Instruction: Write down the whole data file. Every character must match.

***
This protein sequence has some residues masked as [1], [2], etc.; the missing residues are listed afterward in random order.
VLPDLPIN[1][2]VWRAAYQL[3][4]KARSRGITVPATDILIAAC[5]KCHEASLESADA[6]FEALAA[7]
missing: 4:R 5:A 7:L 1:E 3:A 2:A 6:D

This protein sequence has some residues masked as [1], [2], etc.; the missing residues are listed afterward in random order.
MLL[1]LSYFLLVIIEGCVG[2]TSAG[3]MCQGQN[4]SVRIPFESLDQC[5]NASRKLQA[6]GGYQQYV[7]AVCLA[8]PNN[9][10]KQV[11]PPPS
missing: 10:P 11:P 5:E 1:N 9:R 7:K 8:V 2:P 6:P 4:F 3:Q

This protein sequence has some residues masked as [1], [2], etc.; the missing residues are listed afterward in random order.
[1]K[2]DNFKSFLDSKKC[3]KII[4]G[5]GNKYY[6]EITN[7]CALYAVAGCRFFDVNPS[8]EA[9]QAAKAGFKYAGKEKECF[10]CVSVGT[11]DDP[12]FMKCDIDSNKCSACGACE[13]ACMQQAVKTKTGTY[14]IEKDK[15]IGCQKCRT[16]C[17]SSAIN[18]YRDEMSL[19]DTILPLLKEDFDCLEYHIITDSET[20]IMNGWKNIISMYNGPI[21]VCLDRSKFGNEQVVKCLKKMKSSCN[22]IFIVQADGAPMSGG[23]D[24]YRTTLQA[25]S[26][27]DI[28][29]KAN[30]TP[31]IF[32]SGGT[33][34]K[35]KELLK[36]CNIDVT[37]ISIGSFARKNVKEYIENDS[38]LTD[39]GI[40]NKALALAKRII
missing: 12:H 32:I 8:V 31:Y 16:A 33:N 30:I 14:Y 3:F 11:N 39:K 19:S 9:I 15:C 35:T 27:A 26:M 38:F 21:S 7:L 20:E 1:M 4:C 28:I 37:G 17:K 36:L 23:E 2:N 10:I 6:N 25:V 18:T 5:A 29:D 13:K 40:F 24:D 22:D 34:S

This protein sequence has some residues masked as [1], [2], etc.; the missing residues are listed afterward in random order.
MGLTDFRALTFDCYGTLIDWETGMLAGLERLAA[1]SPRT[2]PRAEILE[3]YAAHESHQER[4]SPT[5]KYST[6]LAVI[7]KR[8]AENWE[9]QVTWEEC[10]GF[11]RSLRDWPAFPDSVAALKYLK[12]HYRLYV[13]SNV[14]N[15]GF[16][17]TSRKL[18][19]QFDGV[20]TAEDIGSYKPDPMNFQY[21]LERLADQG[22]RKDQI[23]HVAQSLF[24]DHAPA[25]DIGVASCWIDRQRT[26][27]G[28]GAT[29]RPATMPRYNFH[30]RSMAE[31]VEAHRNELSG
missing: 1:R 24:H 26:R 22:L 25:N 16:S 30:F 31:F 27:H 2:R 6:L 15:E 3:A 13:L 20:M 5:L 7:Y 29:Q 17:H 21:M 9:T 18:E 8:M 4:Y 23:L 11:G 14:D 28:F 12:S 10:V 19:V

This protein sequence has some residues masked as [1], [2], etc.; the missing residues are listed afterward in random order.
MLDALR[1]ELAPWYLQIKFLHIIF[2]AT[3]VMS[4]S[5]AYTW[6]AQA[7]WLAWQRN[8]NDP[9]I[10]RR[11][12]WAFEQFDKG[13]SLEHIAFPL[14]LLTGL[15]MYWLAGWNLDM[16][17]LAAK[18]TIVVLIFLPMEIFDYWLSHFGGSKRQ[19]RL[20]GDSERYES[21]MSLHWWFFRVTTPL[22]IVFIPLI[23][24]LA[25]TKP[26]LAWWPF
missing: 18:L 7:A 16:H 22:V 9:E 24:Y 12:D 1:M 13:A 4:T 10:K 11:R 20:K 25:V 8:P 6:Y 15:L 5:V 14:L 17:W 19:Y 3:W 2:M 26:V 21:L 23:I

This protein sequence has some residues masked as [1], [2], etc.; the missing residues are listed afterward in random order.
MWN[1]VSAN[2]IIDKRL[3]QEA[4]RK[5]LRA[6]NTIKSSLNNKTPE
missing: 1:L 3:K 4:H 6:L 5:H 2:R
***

This protein sequence has some residues masked as [1], [2], etc.; the missing residues are listed afterward in random order.
VLPDLPIN[1][2]VWRAAYQL[3][4]KARSRGITVPATDILIAAC[5]KCHEASLESADA[6]FEALAA[7]
missing: 4:R 5:A 7:L 1:E 3:A 2:A 6:D

This protein sequence has some residues masked as [1], [2], etc.; the missing residues are listed afterward in random order.
MLL[1]LSYFLLVIIEGCVG[2]TSAG[3]MCQGQN[4]SVRIPFESLDQC[5]NASRKLQA[6]GGYQQYV[7]AVCLA[8]PNN[9][10]KQV[11]PPPS
missing: 10:P 11:P 5:E 1:N 9:R 7:K 8:V 2:P 6:P 4:F 3:Q

This protein sequence has some residues masked as [1], [2], etc.; the missing residues are listed afterward in random order.
[1]K[2]DNFKSFLDSKKC[3]KII[4]G[5]GNKYY[6]EITN[7]CALYAVAGCRFFDVNPS[8]EA[9]QAAKAGFKYAGKEKECF[10]CVSVGT[11]DDP[12]FMKCDIDSNKCSACGACE[13]ACMQQAVKTKTGTY[14]IEKDK[15]IGCQKCRT[16]C[17]SSAIN[18]YRDEMSL[19]DTILPLLKEDFDCLEYHIITDSET[20]IMNGWKNIISMYNGPI[21]VCLDRSKFGNEQVVKCLKKMKSSCN[22]IFIVQADGAPMSGG[23]D[24]YRTTLQA[25]S[26][27]DI[28][29]KAN[30]TP[31]IF[32]SGGT[33][34]K[35]KELLK[36]CNIDVT[37]ISIGSFARKNVKEYIENDS[38]LTD[39]GI[40]NKALALAKRII
missing: 12:H 32:I 8:V 31:Y 16:A 33:N 30:I 14:Y 3:F 11:N 39:K 19:S 9:I 15:C 35:T 27:A 26:M 38:F 21:S 7:L 20:E 1:M 4:C 28:I 37:G 17:K 36:L 23:E 2:N 10:I 6:N 25:V 18:T 5:A 29:D 13:K 40:F 24:D 22:D 34:S

This protein sequence has some residues masked as [1], [2], etc.; the missing residues are listed afterward in random order.
MGLTDFRALTFDCYGTLIDWETGMLAGLERLAA[1]SPRT[2]PRAEILE[3]YAAHESHQER[4]SPT[5]KYST[6]LAVI[7]KR[8]AENWE[9]QVTWEEC[10]GF[11]RSLRDWPAFPDSVAALKYLK[12]HYRLYV[13]SNV[14]N[15]GF[16][17]TSRKL[18][19]QFDGV[20]TAEDIGSYKPDPMNFQY[21]LERLADQG[22]RKDQI[23]HVAQSLF[24]DHAPA[25]DIGVASCWIDRQRT[26][27]G[28]GAT[29]RPATMPRYNFH[30]RSMAE[31]VEAHRNELSG
missing: 1:R 24:H 26:R 22:L 25:N 16:S 30:F 31:F 27:H 2:R 6:L 15:E 3:A 13:L 20:M 5:L 7:Y 29:Q 17:H 21:M 9:T 18:E 8:M 4:Y 23:L 11:G 14:D 28:F 12:S 10:V 19:V

This protein sequence has some residues masked as [1], [2], etc.; the missing residues are listed afterward in random order.
MLDALR[1]ELAPWYLQIKFLHIIF[2]AT[3]VMS[4]S[5]AYTW[6]AQA[7]WLAWQRN[8]NDP[9]I[10]RR[11][12]WAFEQFDKG[13]SLEHIAFPL[14]LLTGL[15]MYWLAGWNLDM[16][17]LAAK[18]TIVVLIFLPMEIFDYWLSHFGGSKRQ[19]RL[20]GDSERYES[21]MSLHWWFFRVTTPL[22]IVFIPLI[23][24]LA[25]TKP[26]LAWWPF
missing: 18:L 7:A 16:H 22:V 9:E 24:Y 12:D 1:M 13:A 4:T 10:K 11:R 20:K 25:V 8:P 6:Y 15:L 5:V 14:L 17:W 19:Y 3:W 2:M 26:V 21:L 23:I

This protein sequence has some residues masked as [1], [2], etc.; the missing residues are listed afterward in random order.
MWN[1]VSAN[2]IIDKRL[3]QEA[4]RK[5]LRA[6]NTIKSSLNNKTPE
missing: 1:L 3:K 4:H 6:L 5:H 2:R